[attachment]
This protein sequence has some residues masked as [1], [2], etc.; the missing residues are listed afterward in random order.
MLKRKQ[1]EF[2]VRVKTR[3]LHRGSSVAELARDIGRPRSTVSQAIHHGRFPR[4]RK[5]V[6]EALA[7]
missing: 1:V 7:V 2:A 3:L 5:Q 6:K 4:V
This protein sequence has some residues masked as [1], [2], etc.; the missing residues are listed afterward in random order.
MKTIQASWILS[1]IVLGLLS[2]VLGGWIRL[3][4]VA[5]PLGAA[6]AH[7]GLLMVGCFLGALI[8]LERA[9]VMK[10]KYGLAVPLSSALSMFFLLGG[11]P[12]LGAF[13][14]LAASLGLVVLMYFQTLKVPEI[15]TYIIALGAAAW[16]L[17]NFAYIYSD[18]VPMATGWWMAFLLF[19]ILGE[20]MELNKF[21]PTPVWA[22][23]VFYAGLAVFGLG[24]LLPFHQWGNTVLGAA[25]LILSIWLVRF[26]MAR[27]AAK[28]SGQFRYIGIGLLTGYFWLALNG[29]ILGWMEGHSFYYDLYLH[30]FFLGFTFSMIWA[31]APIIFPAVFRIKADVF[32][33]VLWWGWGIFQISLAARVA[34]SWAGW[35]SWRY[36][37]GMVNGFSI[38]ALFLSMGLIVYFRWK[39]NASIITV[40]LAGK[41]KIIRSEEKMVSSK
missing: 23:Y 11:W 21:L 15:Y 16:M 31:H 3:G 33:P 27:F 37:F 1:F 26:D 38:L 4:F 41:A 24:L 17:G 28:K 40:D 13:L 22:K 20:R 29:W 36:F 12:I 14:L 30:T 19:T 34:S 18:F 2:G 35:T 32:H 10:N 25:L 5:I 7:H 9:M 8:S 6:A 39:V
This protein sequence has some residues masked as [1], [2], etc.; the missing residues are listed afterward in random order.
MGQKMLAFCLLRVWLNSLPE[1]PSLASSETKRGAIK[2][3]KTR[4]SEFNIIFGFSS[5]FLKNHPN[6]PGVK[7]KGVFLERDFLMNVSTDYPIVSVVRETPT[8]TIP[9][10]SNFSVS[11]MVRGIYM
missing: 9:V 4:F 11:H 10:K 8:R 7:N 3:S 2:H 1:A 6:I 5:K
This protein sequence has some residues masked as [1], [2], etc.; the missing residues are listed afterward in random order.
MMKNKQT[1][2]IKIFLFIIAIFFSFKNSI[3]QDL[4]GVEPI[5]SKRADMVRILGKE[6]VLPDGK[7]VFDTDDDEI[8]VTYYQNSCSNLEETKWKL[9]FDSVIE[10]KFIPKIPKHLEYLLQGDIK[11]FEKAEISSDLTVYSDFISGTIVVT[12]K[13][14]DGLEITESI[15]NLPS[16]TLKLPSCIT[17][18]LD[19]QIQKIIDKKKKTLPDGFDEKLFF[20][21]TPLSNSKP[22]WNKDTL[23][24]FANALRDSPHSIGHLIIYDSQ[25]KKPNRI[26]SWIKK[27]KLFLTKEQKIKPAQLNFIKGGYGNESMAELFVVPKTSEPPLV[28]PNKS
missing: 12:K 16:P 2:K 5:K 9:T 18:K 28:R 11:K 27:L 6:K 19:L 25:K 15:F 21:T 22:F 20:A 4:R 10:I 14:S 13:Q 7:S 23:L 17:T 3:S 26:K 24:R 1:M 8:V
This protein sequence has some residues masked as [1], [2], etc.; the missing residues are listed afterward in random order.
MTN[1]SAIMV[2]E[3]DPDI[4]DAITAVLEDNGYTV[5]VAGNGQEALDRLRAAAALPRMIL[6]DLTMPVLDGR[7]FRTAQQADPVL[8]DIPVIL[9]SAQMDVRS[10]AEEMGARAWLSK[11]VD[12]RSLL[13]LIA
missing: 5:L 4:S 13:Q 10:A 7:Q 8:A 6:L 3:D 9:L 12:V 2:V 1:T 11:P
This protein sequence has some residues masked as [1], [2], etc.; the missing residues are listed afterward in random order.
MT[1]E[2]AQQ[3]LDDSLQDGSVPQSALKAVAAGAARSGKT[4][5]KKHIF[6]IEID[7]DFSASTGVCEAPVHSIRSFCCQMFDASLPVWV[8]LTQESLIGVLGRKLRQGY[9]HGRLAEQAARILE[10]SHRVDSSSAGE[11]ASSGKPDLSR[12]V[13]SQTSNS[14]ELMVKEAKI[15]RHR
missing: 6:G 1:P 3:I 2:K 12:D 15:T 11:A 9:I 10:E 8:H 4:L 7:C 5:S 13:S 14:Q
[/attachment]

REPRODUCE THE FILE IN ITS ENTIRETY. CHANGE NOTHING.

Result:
This protein sequence has some residues masked as [1], [2], etc.; the missing residues are listed afterward in random order.
MLKRKQ[1]EF[2]VRVKTR[3]LHRGSSVAELARDIGRPRSTVSQAIHHGRFPR[4]RK[5]V[6]EALA[7]
missing: 1:V 7:V 2:A 3:L 5:Q 6:K 4:V
This protein sequence has some residues masked as [1], [2], etc.; the missing residues are listed afterward in random order.
MKTIQASWILS[1]IVLGLLS[2]VLGGWIRL[3][4]VA[5]PLGAA[6]AH[7]GLLMVGCFLGALI[8]LERA[9]VMK[10]KYGLAVPLSSALSMFFLLGG[11]P[12]LGAF[13][14]LAASLGLVVLMYFQTLKVPEI[15]TYIIALGAAAW[16]L[17]NFAYIYSD[18]VPMATGWWMAFLLF[19]ILGE[20]MELNKF[21]PTPVWA[22][23]VFYAGLAVFGLG[24]LLPFHQWGNTVLGAA[25]LILSIWLVRF[26]MAR[27]AAK[28]SGQFRYIGIGLLTGYFWLALNG[29]ILGWMEGHSFYYDLYLH[30]FFLGFTFSMIWA[31]APIIFPAVFRIKADVF[32][33]VLWWGWGIFQISLAARVA[34]SWAGW[35]SWRY[36][37]GMVNGFSI[38]ALFLSMGLIVYFRWK[39]NASIITV[40]LAGK[41]KIIRSEEKMVSSK
missing: 23:Y 11:W 21:L 15:Y 16:M 31:H 3:G 33:P 27:F 37:F 1:F 26:D 38:L 4:F 41:A 24:L 17:G 28:K 40:D 13:L 22:K 20:R 29:W 36:F 12:I 14:L 30:T 19:T 34:S 18:F 2:G 35:T 32:H 10:N 25:L 5:I 7:H 9:M 8:S 6:A 39:V
This protein sequence has some residues masked as [1], [2], etc.; the missing residues are listed afterward in random order.
MGQKMLAFCLLRVWLNSLPE[1]PSLASSETKRGAIK[2][3]KTR[4]SEFNIIFGFSS[5]FLKNHPN[6]PGVK[7]KGVFLERDFLMNVSTDYPIVSVVRETPT[8]TIP[9][10]SNFSVS[11]MVRGIYM
missing: 9:V 4:F 11:H 10:K 8:R 7:N 3:S 2:H 1:A 6:I 5:K
This protein sequence has some residues masked as [1], [2], etc.; the missing residues are listed afterward in random order.
MMKNKQT[1][2]IKIFLFIIAIFFSFKNSI[3]QDL[4]GVEPI[5]SKRADMVRILGKE[6]VLPDGK[7]VFDTDDDEI[8]VTYYQNSCSNLEETKWKL[9]FDSVIE[10]KFIPKIPKHLEYLLQGDIK[11]FEKAEISSDLTVYSDFISGTIVVT[12]K[13][14]DGLEITESI[15]NLPS[16]TLKLPSCIT[17][18]LD[19]QIQKIIDKKKKTLPDGFDEKLFF[20][21]TPLSNSKP[22]WNKDTL[23][24]FANALRDSPHSIGHLIIYDSQ[25]KKPNRI[26]SWIKK[27]KLFLTKEQKIKPAQLNFIKGGYGNESMAELFVVPKTSEPPLV[28]PNKS
missing: 12:K 16:P 2:K 5:K 9:T 18:K 28:R 11:K 27:L 6:K 19:L 25:K 15:F 21:T 22:F 20:A 4:R 10:I 14:S 13:Q 7:S 23:L 17:T 3:S 26:K 24:R 1:M 8:V
This protein sequence has some residues masked as [1], [2], etc.; the missing residues are listed afterward in random order.
MTN[1]SAIMV[2]E[3]DPDI[4]DAITAVLEDNGYTV[5]VAGNGQEALDRLRAAAALPRMIL[6]DLTMPVLDGR[7]FRTAQQADPVL[8]DIPVIL[9]SAQMDVRS[10]AEEMGARAWLSK[11]VD[12]RSLL[13]LIA
missing: 5:L 4:S 13:Q 10:A 7:Q 8:A 6:L 3:D 9:L 12:V 2:V 1:T 11:P
This protein sequence has some residues masked as [1], [2], etc.; the missing residues are listed afterward in random order.
MT[1]E[2]AQQ[3]LDDSLQDGSVPQSALKAVAAGAARSGKT[4][5]KKHIF[6]IEID[7]DFSASTGVCEAPVHSIRSFCCQMFDASLPVWV[8]LTQESLIGVLGRKLRQGY[9]HGRLAEQAARILE[10]SHRVDSSSAGE[11]ASSGKPDLSR[12]V[13]SQTSNS[14]ELMVKEAKI[15]RHR
missing: 6:G 1:P 3:I 2:K 12:D 15:T 11:A 9:I 10:E 8:H 4:L 7:C 5:S 13:S 14:Q